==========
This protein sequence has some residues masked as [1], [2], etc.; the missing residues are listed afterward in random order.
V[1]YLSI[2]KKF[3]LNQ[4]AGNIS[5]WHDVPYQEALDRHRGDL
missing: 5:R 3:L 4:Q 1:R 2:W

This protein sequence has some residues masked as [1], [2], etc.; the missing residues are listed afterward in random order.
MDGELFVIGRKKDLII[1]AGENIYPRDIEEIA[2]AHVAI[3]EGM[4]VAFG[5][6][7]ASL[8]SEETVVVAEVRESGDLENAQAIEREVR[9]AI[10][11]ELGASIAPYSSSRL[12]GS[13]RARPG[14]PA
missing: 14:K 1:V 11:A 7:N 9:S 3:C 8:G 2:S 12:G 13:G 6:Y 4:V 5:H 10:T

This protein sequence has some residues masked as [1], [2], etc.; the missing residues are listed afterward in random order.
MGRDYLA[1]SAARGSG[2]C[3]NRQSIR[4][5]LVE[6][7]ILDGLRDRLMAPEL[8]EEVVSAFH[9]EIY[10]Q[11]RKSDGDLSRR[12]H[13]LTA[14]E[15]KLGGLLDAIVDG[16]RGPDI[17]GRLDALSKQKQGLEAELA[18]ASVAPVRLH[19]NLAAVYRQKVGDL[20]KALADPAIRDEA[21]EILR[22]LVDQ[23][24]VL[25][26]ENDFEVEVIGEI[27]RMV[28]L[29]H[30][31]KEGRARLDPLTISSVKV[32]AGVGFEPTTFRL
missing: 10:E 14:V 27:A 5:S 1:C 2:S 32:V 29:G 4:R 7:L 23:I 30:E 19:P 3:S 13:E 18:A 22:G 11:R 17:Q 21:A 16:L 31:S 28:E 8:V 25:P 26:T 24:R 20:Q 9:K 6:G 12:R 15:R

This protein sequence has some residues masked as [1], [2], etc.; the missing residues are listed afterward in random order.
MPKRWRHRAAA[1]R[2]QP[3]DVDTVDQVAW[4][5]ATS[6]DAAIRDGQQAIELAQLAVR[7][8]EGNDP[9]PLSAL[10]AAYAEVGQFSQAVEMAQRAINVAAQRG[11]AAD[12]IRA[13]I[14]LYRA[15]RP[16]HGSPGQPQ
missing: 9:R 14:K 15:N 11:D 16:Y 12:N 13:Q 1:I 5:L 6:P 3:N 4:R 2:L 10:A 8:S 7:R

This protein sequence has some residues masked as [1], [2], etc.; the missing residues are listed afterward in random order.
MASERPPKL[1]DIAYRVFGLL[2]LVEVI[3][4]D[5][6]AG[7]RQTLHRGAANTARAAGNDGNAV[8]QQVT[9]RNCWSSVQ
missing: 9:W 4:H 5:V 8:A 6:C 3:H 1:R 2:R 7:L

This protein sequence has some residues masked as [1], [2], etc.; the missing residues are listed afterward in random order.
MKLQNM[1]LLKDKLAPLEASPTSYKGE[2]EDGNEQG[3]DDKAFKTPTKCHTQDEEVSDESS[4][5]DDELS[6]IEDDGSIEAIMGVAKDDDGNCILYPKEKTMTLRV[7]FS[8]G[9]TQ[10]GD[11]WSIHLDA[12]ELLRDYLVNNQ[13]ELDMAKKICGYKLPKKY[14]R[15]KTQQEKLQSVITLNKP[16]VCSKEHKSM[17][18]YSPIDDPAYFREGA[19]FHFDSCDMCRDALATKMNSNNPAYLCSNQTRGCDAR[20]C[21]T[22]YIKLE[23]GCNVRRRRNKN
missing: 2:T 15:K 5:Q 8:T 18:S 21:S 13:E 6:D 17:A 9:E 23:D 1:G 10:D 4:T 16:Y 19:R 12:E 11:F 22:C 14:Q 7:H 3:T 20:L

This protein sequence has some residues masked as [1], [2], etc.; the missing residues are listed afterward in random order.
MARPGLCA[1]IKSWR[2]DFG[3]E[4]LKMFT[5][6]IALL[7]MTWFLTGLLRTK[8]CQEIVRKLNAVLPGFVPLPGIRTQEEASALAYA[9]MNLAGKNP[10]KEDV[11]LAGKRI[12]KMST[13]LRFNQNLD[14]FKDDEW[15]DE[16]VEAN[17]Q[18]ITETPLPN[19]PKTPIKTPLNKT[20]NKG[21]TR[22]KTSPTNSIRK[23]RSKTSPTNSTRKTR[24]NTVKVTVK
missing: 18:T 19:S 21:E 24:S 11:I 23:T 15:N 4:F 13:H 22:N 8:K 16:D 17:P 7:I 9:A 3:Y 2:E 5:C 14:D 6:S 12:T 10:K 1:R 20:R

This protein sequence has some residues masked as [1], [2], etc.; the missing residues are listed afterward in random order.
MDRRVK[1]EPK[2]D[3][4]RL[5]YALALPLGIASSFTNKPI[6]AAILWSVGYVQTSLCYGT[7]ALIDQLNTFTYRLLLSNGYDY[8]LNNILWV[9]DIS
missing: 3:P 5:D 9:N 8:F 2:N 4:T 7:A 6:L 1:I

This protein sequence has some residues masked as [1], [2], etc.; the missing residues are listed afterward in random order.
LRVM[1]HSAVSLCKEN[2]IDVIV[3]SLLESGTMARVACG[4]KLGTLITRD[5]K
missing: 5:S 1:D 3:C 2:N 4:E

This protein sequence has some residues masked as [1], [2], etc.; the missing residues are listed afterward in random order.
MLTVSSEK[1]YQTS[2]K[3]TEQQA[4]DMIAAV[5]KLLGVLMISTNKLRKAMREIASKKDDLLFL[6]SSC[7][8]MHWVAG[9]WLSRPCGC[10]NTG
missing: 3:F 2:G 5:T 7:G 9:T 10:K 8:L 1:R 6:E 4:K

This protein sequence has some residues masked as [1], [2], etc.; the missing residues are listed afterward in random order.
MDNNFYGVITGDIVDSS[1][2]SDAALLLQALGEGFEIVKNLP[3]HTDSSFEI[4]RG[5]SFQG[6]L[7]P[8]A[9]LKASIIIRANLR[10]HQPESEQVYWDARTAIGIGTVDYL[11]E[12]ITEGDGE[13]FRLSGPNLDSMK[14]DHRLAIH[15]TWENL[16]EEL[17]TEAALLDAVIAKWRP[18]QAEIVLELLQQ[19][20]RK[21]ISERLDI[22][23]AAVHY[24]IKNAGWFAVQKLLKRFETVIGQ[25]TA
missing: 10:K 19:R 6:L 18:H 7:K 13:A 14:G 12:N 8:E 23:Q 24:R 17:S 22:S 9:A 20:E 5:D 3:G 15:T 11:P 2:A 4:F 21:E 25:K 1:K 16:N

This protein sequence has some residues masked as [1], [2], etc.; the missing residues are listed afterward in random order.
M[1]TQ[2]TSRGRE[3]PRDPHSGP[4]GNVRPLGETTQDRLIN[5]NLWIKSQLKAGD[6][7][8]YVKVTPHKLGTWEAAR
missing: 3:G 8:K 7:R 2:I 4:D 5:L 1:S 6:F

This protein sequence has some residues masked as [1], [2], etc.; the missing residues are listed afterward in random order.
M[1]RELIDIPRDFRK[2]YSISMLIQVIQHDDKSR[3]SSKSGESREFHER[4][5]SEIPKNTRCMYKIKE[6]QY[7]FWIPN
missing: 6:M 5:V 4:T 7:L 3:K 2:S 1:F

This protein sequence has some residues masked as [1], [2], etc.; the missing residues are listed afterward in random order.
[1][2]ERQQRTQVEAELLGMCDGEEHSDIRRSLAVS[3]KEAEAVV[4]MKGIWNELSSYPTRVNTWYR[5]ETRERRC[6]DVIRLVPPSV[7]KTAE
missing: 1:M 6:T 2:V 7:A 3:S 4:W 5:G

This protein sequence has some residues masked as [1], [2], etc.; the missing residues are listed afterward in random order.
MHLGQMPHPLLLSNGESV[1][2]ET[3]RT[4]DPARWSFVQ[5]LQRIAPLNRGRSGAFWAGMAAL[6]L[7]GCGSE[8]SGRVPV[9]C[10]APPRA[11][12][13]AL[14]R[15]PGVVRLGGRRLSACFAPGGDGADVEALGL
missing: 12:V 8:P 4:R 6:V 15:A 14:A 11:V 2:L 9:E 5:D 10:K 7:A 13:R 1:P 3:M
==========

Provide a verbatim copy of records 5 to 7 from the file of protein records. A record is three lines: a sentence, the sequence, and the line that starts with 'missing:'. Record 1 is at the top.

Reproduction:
This protein sequence has some residues masked as [1], [2], etc.; the missing residues are listed afterward in random order.
MASERPPKL[1]DIAYRVFGLL[2]LVEVI[3][4]D[5][6]AG[7]RQTLHRGAANTARAAGNDGNAV[8]QQVT[9]RNCWSSVQ
missing: 9:W 4:H 5:V 8:A 6:C 3:H 1:R 2:R 7:L

This protein sequence has some residues masked as [1], [2], etc.; the missing residues are listed afterward in random order.
MKLQNM[1]LLKDKLAPLEASPTSYKGE[2]EDGNEQG[3]DDKAFKTPTKCHTQDEEVSDESS[4][5]DDELS[6]IEDDGSIEAIMGVAKDDDGNCILYPKEKTMTLRV[7]FS[8]G[9]TQ[10]GD[11]WSIHLDA[12]ELLRDYLVNNQ[13]ELDMAKKICGYKLPKKY[14]R[15]KTQQEKLQSVITLNKP[16]VCSKEHKSM[17][18]YSPIDDPAYFREGA[19]FHFDSCDMCRDALATKMNSNNPAYLCSNQTRGCDAR[20]C[21]T[22]YIKLE[23]GCNVRRRRNKN
missing: 2:T 15:K 5:Q 8:T 18:S 21:S 13:E 6:D 17:A 9:E 23:D 1:G 10:D 4:T 16:Y 19:R 12:E 11:F 22:C 14:Q 7:H 3:T 20:L

This protein sequence has some residues masked as [1], [2], etc.; the missing residues are listed afterward in random order.
MARPGLCA[1]IKSWR[2]DFG[3]E[4]LKMFT[5][6]IALL[7]MTWFLTGLLRTK[8]CQEIVRKLNAVLPGFVPLPGIRTQEEASALAYA[9]MNLAGKNP[10]KEDV[11]LAGKRI[12]KMST[13]LRFNQNLD[14]FKDDEW[15]DE[16]VEAN[17]Q[18]ITETPLPN[19]PKTPIKTPLNKT[20]NKG[21]TR[22]KTSPTNSIRK[23]RSKTSPTNSTRKTR[24]NTVKVTVK
missing: 18:T 19:S 21:E 24:S 11:I 23:T 15:N 4:F 13:H 22:N 8:K 16:D 17:P 7:I 9:A 3:Y 2:E 5:C 14:D 6:S 12:T 10:K 1:R 20:R